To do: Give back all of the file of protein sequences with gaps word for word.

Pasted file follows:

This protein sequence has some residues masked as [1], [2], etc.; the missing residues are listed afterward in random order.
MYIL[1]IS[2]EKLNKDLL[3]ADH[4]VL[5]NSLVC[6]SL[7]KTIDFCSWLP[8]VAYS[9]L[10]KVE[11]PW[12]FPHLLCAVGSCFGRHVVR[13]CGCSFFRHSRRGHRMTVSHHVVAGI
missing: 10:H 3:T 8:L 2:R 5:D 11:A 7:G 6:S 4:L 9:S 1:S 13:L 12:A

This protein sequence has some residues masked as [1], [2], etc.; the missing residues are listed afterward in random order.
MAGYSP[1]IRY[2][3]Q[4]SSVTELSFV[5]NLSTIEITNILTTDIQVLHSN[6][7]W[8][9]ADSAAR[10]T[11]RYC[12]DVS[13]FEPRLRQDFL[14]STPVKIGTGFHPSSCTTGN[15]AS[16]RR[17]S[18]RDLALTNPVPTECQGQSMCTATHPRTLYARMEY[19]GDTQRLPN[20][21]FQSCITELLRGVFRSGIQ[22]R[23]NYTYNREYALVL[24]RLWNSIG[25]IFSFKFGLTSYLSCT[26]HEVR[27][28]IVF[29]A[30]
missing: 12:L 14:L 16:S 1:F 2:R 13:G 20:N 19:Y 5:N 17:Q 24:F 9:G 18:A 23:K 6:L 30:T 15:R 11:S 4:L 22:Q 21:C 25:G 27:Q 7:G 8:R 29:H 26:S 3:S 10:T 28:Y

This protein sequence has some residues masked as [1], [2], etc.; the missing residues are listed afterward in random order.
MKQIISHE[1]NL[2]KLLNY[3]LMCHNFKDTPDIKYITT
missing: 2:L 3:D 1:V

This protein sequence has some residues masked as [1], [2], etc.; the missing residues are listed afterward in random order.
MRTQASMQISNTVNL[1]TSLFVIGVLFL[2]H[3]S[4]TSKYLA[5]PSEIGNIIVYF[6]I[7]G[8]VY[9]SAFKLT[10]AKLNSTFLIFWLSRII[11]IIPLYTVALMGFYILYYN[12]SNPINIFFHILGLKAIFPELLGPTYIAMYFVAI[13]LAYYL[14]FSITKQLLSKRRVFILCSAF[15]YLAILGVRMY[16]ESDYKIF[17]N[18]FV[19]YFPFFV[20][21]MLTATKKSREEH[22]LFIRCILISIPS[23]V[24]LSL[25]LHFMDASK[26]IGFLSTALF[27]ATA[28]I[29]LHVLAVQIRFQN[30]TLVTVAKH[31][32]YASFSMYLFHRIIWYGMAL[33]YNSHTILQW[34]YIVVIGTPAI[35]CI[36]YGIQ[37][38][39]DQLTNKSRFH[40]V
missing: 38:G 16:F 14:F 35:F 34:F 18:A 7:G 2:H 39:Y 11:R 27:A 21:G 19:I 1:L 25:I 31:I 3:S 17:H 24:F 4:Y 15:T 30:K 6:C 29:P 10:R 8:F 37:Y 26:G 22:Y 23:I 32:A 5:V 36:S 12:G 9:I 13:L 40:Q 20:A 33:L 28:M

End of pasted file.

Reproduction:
This protein sequence has some residues masked as [1], [2], etc.; the missing residues are listed afterward in random order.
MYIL[1]IS[2]EKLNKDLL[3]ADH[4]VL[5]NSLVC[6]SL[7]KTIDFCSWLP[8]VAYS[9]L[10]KVE[11]PW[12]FPHLLCAVGSCFGRHVVR[13]CGCSFFRHSRRGHRMTVSHHVVAGI
missing: 10:H 3:T 8:L 2:R 5:D 11:A 7:G 6:S 4:L 9:S 1:S 13:L 12:A

This protein sequence has some residues masked as [1], [2], etc.; the missing residues are listed afterward in random order.
MAGYSP[1]IRY[2][3]Q[4]SSVTELSFV[5]NLSTIEITNILTTDIQVLHSN[6][7]W[8][9]ADSAAR[10]T[11]RYC[12]DVS[13]FEPRLRQDFL[14]STPVKIGTGFHPSSCTTGN[15]AS[16]RR[17]S[18]RDLALTNPVPTECQGQSMCTATHPRTLYARMEY[19]GDTQRLPN[20][21]FQSCITELLRGVFRSGIQ[22]R[23]NYTYNREYALVL[24]RLWNSIG[25]IFSFKFGLTSYLSCT[26]HEVR[27][28]IVF[29]A[30]
missing: 12:L 14:L 16:S 1:F 2:R 13:G 20:N 19:Y 5:N 17:Q 24:F 9:G 18:A 23:K 6:L 30:T 15:R 11:S 4:L 22:Q 21:C 25:G 27:Q 7:G 8:R 29:H 26:S 3:S 10:T 28:Y

This protein sequence has some residues masked as [1], [2], etc.; the missing residues are listed afterward in random order.
MKQIISHE[1]NL[2]KLLNY[3]LMCHNFKDTPDIKYITT
missing: 2:L 3:D 1:V

This protein sequence has some residues masked as [1], [2], etc.; the missing residues are listed afterward in random order.
MRTQASMQISNTVNL[1]TSLFVIGVLFL[2]H[3]S[4]TSKYLA[5]PSEIGNIIVYF[6]I[7]G[8]VY[9]SAFKLT[10]AKLNSTFLIFWLSRII[11]IIPLYTVALMGFYILYYN[12]SNPINIFFHILGLKAIFPELLGPTYIAMYFVAI[13]LAYYL[14]FSITKQLLSKRRVFILCSAF[15]YLAILGVRMY[16]ESDYKIF[17]N[18]FV[19]YFPFFV[20][21]MLTATKKSREEH[22]LFIRCILISIPS[23]V[24]LSL[25]LHFMDASK[26]IGFLSTALF[27]ATA[28]I[29]LHVLAVQIRFQN[30]TLVTVAKH[31][32]YASFSMYLFHRIIWYGMAL[33]YNSHTILQW[34]YIVVIGTPAI[35]CI[36]YGIQ[37][38][39]DQLTNKSRFH[40]V
missing: 38:G 16:F 14:F 35:F 34:F 18:A 7:G 2:H 39:Y 11:R 27:A 21:G 19:I 1:L 25:I 31:I 3:S 17:H 24:F 4:Y 15:T 30:K 6:C 29:P 10:R 8:F 37:Y 26:G 22:Y 23:I 32:A 5:V 36:S 12:G 9:I 13:L 40:Q 20:A 33:L 28:M